Last Tuesday, I participated in the popular Twitter Spaces discussion organized by Madam Claire Munde of Royal Media Services. This time the subject was on road safety in Kenya and the participants were upbeat with amazing solutions worth Government and public consideration.
But the recent Londiani accident pre-occupied my mind the whole time. At the famous Londiani junction, motorists stop right in the middle of the road to buy roast maize or fresh vegetables. On their part, hawkers swarm around the junction due to slow traffic caused by the many road bumps there. Ironically, these speed bumps are meant to reduce incidents of motorists hitting pedestrians.
This self-perpetuating harmful cycle plays out on our roads across the country due to three major challenges: a careless road culture; enforcement deficiency and poor road infrastructure.
In order to successfully tackle these challenges and restore safety on our roads, we need to fully embrace the three Es of road design: engineering, education and enforcement.
On the engineering front, our roads and vehicles must adhere to global standards. For instance, a junction like Londiani that caters for both through traffic and local traffic, must make provisions for the resultant human traffic at the location. While erecting bumps there sought to slow down vehicles and protect pedestrians, it has resulted in the unintended deaths of 52 Kenyans many of who were hawkers.
Clearly, the Kenya National Highways Authority needs to work hand in glove with County Governments to ensure development of sufficient off-road markets along busy highways. This has already been done at the former Soko Mjinga in Kiambu County, where motorists detour to buy their foodstuff from Soko Mpya market, a safe distance away from the busy highway. This is the norm in developed countries and must be replicated countrywide.
This brings us to the second E – Education. We must deploy education to fully combat our careless road culture. This education starts in driving schools. In the USA, Europe and Japan, driving schools charge students an equivalent of between Kshs 100,000 and Ksh 300,000, which is almost ten times more than what Kenyan driving schools charge. What they teach students is also vastly more thorough than what we offer here.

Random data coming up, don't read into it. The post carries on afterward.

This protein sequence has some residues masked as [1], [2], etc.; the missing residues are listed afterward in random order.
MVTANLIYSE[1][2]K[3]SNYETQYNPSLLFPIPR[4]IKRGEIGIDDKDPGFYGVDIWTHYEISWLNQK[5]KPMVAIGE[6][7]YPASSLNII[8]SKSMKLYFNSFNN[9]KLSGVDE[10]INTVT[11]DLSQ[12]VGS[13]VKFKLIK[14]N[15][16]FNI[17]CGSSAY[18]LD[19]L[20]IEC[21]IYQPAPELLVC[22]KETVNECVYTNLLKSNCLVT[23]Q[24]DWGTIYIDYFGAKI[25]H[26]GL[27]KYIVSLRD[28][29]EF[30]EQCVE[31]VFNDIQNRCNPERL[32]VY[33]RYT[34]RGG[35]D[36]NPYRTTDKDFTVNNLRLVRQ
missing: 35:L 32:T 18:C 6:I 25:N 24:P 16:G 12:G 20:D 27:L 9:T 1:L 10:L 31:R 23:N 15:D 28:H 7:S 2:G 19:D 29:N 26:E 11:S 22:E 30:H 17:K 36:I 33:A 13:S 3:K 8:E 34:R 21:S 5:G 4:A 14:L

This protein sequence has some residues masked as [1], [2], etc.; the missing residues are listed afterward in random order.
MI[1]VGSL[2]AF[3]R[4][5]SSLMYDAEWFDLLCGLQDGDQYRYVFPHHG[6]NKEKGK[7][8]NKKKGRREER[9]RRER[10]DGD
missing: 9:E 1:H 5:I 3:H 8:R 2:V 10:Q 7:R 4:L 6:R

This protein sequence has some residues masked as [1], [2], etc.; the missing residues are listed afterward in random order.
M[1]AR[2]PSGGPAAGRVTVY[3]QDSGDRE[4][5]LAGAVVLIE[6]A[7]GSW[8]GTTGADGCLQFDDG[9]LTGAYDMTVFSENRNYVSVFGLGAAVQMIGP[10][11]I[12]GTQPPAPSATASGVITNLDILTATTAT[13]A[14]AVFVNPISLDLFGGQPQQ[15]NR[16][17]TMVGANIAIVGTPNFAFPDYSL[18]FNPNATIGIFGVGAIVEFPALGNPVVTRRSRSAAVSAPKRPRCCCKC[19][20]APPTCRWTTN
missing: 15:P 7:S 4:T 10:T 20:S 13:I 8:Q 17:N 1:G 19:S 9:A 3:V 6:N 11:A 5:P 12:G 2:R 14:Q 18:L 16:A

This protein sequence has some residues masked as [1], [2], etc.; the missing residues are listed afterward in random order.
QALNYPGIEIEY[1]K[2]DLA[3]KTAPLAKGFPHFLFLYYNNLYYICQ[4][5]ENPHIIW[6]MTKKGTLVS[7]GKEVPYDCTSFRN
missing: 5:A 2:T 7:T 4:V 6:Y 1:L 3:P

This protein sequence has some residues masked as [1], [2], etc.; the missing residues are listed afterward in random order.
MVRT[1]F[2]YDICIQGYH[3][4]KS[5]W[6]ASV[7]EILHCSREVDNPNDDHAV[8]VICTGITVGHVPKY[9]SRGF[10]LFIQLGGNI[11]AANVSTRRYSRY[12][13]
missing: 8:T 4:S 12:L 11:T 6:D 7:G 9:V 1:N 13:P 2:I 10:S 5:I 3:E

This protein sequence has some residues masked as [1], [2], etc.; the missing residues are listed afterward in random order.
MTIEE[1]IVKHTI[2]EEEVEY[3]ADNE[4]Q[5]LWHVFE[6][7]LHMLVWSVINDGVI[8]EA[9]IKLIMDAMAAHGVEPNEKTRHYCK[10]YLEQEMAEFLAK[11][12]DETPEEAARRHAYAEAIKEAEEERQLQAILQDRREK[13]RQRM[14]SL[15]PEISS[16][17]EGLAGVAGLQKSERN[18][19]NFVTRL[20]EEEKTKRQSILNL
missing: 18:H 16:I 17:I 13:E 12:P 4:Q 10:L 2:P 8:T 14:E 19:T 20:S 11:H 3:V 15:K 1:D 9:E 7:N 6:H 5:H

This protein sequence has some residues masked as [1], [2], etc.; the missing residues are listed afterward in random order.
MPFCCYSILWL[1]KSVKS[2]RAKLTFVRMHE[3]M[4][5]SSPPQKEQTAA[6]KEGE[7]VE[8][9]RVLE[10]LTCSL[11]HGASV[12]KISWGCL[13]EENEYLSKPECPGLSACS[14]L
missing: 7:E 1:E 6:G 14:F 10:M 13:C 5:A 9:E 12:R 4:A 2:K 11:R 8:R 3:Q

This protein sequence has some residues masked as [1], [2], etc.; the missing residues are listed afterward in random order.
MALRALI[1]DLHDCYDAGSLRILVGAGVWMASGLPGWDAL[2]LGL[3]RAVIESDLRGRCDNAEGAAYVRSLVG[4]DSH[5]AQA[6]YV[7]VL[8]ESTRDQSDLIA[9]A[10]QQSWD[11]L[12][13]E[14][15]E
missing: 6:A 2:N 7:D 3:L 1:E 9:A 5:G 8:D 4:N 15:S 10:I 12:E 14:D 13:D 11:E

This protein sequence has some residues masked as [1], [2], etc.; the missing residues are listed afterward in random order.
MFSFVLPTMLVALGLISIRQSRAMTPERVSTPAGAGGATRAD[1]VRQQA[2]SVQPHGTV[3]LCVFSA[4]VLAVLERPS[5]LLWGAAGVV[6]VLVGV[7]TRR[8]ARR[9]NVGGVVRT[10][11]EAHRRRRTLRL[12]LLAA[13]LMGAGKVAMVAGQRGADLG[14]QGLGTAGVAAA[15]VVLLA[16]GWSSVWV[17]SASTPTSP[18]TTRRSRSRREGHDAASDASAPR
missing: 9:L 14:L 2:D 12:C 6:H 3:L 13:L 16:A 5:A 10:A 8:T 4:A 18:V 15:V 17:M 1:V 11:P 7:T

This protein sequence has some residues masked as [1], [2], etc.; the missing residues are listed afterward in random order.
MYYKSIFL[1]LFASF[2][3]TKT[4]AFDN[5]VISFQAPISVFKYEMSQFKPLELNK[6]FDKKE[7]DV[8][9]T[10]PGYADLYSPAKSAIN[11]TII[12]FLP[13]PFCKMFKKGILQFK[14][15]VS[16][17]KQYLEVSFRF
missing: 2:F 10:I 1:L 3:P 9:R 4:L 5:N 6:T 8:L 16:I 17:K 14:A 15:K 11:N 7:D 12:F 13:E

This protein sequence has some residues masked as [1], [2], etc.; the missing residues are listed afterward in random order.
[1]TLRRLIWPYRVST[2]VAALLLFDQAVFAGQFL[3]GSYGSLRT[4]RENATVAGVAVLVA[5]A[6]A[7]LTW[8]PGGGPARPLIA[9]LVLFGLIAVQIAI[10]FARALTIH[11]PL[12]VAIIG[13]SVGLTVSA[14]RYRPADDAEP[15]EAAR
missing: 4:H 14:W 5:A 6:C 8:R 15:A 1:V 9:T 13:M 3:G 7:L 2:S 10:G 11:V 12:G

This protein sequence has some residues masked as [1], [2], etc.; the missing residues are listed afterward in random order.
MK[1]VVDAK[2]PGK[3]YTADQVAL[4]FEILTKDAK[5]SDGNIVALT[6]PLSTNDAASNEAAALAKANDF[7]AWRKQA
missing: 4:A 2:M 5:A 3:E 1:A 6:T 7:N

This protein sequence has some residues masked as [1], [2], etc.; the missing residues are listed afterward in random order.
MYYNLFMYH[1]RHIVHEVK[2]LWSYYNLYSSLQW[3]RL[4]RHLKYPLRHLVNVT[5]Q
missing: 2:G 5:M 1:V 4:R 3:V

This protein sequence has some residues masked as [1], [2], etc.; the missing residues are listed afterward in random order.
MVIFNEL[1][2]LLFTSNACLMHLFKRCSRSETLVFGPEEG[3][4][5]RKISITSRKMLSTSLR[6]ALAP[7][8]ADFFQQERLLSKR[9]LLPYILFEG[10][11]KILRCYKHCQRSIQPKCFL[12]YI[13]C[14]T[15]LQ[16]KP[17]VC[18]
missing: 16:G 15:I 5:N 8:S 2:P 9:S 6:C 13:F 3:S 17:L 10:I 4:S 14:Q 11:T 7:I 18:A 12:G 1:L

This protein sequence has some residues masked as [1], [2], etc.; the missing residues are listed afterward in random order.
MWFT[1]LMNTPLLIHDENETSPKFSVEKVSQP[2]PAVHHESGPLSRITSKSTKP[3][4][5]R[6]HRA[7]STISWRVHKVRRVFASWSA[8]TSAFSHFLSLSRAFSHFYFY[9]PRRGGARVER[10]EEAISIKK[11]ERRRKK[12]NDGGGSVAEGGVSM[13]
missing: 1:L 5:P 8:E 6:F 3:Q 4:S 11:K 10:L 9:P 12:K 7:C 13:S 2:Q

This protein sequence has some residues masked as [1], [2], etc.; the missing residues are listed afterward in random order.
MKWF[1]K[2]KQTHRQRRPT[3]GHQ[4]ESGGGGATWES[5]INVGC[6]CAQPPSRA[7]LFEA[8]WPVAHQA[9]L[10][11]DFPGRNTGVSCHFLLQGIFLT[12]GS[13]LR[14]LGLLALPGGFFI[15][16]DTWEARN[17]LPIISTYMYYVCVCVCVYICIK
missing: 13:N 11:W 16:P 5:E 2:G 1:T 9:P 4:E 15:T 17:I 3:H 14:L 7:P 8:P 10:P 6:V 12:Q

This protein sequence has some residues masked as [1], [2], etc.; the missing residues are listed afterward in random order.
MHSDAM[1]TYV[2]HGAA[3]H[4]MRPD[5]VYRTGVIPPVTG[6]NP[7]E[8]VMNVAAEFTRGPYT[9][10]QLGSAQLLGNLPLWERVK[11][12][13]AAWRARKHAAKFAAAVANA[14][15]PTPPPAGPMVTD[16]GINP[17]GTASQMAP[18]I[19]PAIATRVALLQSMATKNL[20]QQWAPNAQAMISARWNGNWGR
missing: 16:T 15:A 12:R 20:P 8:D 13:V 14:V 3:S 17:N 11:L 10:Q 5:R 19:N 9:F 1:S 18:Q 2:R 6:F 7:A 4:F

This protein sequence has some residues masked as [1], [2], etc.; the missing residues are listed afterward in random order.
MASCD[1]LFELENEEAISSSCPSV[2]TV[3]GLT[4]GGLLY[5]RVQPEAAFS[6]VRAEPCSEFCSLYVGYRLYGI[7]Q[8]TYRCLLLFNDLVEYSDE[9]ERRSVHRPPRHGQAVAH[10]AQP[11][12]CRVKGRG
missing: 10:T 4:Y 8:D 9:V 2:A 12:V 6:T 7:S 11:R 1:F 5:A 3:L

Truth be told, while virtually all licensed drivers can move a vehicle from point A to B, their holistic road skills don’t always measure up. A driver’s first responsibility is to ensure the roadworthiness of the vehicle they are driving.
This means that mechanical malfunction like brake failure doesn’t just happen out of the blues. Yet they often postpone mechanical repair due to a variety of reasons.
This brings me to the final E – Enforcement. Although we have world class traffic laws, their enforcement is severely wanting.
According to the Ethics and Anti-Corruption Commission’s 2021 National Ethics and Corruption Survey, the Kenya Police ranked first among government Departments and Agencies where one is most likely to encounter corruption and unethical practices. Such is the corruption that causes some of our traffic police to turn a blind eye to deficient vehicles.
However, it takes two to tango, so motorists who bribe are just as guilty as the police who receive the bribes. Both must be held liable because such corruption often has fatal consequences.
Finally, safety on our roads starts at the point where vehicles or motorcycles are made. Since a majority of the vehicles imported are second hand, we must ensure thorough inspection of those vehicles before shipment and followed by consistent biannual local inspection.
According to the National Transport and Safety Authority (NTSA), since 2018 we have lost 19,803 Kenyans to road accidents. Between January and July this year 2,300 Kenyans have already lost their lives on our roads. This is almost half the 5,689 Kenyans who died from Covid-19 from 2020 to 2023. We must therefore enforce road safety with the same fervor with which we fought Covid-19. Think green, act green!